Nazi organization of the exhibition was based around the notion that these artists were un-German. In fact, they are observably the inheritors of German artistic tradition going back at least to Mathias Grunewald. German art has ever been deeply concerned with moral issues, telling stories and looking at truth unflinchingly.
Paintings labeled as insulting to religion are fervently moral. Among those Barron found are Max Beckmann's "Christ and the Woman Taken in Adultery," Emil Nolde's, "Christ Among the Children" and Karl Schmidt-Rottluff's "Pharisees." All throb with a kind of moral sincerity.
The Nazis' next neat category was "paintings insulting German womanhood." It sounds like a kind of ghastly caricature of feminis! but the nudes by Hoffer, Kirchner and others are models of the longing for innocence.
The Nazis liked to characterize avant-garde artists as international elitists who did not love their country. If they believed that, they should have avoided the section on landscape where the Kirchners, Noldes and Feiningers show an almost metaphysical attachment to the land.
Intellectuals who look at life with unblinking irony like to say that Hitler did these artists a great favor by suppressing them, thus ensuring their fame. Some artists apparently agreed with deep sarcasm. When the Bavarian novelist Oskar Maria Graf's work was not included in the bonfires, he protested.
What if, the thinkers speculate further, the Third Reich had actually embraced this art? Today, we would regard it as the spawn of Nazi insanity and keep it locked up in storerooms as an unpleasant curiosity.
That is an amusing conceit but an impossible scenario. For one thing, German Expressionism is very tough stuff. Artists like George Grosz were, in fact, consciously subversive. His "Metropolis" shows the modern city as a purgatorial bonfire of vanity and heartlessness.
Other artists mirrored the freedom and decadence of the Weimar Republic. Otto Dix did not shrink from painting a bookseller's portrait in a pose associated with homosexual camping, or from depicting the corpse of a raped and murdered woman while two little dogs copulate on the floor.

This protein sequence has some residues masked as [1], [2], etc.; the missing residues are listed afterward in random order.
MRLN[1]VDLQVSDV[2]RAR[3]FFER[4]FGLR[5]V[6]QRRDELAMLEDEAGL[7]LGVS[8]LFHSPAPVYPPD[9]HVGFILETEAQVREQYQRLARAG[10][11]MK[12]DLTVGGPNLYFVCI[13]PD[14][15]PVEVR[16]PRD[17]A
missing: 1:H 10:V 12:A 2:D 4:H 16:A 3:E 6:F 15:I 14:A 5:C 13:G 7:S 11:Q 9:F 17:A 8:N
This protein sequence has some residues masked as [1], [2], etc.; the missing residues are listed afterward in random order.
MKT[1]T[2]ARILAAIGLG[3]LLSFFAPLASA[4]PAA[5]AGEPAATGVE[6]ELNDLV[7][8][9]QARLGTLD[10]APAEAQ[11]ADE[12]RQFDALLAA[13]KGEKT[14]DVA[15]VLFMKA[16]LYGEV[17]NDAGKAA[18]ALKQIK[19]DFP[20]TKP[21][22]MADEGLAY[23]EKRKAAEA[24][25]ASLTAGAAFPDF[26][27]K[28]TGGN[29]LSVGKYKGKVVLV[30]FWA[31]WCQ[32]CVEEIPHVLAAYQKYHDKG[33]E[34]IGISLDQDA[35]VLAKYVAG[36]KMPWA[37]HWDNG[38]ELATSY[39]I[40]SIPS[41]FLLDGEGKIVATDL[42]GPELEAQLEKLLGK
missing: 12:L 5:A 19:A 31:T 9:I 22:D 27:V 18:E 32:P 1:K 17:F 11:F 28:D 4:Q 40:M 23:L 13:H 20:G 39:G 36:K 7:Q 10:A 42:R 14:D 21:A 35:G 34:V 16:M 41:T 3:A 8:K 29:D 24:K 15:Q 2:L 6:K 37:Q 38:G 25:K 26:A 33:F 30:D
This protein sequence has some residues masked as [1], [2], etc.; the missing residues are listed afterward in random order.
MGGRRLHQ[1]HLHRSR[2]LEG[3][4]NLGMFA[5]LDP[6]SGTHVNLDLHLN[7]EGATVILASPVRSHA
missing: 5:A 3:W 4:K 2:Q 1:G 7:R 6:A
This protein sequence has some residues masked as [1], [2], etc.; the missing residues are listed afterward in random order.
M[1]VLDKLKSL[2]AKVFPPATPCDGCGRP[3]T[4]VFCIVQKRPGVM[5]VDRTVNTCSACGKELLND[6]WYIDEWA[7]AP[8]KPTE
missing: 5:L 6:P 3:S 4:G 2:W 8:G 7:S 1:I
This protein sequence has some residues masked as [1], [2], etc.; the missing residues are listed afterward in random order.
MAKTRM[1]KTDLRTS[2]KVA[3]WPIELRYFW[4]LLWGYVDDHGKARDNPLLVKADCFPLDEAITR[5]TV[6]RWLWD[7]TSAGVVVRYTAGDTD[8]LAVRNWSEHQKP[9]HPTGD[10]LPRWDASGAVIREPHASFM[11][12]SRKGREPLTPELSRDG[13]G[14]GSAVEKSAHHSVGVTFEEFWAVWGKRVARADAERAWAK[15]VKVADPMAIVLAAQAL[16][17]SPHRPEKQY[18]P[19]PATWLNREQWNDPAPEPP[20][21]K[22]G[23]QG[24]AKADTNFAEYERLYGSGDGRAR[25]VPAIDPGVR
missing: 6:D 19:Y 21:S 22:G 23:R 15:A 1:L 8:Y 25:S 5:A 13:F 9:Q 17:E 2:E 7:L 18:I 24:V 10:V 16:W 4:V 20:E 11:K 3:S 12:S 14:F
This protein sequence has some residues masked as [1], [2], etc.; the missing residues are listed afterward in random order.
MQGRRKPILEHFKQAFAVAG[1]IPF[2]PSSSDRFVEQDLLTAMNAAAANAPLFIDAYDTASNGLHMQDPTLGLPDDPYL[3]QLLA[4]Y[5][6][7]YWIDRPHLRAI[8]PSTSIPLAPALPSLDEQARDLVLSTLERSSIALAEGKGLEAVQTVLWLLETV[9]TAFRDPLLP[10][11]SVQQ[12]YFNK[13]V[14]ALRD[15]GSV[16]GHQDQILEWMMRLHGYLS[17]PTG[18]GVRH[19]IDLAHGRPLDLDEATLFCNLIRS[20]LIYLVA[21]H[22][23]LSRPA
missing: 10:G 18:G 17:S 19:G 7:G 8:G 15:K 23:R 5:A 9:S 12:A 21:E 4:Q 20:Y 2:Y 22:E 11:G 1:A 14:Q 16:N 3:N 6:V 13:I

Nowhere is the Expressionist aesthetic better expressed than in the excellent selection of prints--many from the museum's Robert Gore Rifkind Center. Karl Schmidt-Rottluff's "Kneeling Woman" is among many that hold the power of tribal masks and fetishes. Medieval religious passion animates Max Pechstein's woodcut series "The Lord's Prayer." Here, we see that at its core Expressionism had romantically revived humankind's primitive aspect.
Society can't have that. The force of law and order--the social super-ego--is obliged to hold in check the vigorous beast that inhabits each of us. The Nazis could not look at this work without wanting to suppress it. They said they did so to maintain decency and family values. We know, psychologically, they squelched it because it excited the far more dangerous beast in them.
It is in the nature of such monsters to appear all the more dangerous because they are not only rapacious but unpredictable. If the Nazi ideology had been a philosophy it would have had some consistency. It didn't. It waffled. When Wilhelm Lehmbruck's widow protested the inclusion of her husband's large bronze nude in "Entartete Kunst" it was, surprisingly, removed. Rudolph Belling got out when it was discovered he was in both the approved and decadent exhibitions. Franz Marc's work escaped when people protested he was a war hero, but Emil Nolde was kept in even though he was a Nazi.
When a filmmaker demurred to do a film for Joseph Goebbels because he was Jewish the propaganda chief snapped, "I'll decide who is Jewish."
Hitler suppressed jazz because of his hatred of blacks but promoted traditional classical music because he loved Richard Wagner.
The Fuhrer said he detested homosexuals but cheerfully ignored those among his ranks--until they became politically inconvenient.
Such inconsistency makes the Nazis look crazy, but they weren't. They were worse. They really lusted after the ultimate obscenity, the untrammeled exercise of raw power. It's a lust not uncommonly covered by a prissy sense of exaggerated decency and a horror of giving offense. It's like a rotten town kept squeaky clean.
Good can only come from such a mentality by quirky accident. When Thomas Mann left Germany to settle in Los Angeles, he said, "I believe in fact that for the duration of the present European Dark Age the center of Western culture will shift to America."
That happened. The excrement of Nazism's suppression of art turned out to be the fertilizer that brought America the best and brightest of Europe and turned this country toward a great cultural flowering.
For this, however, "Entartete Kunst" reminds us we owe Hitler no gratitude.
The Los Angeles County Museum of Art, 5905 Wilshire Blvd., to May 12. Closed Mondays. (213) 857-6000.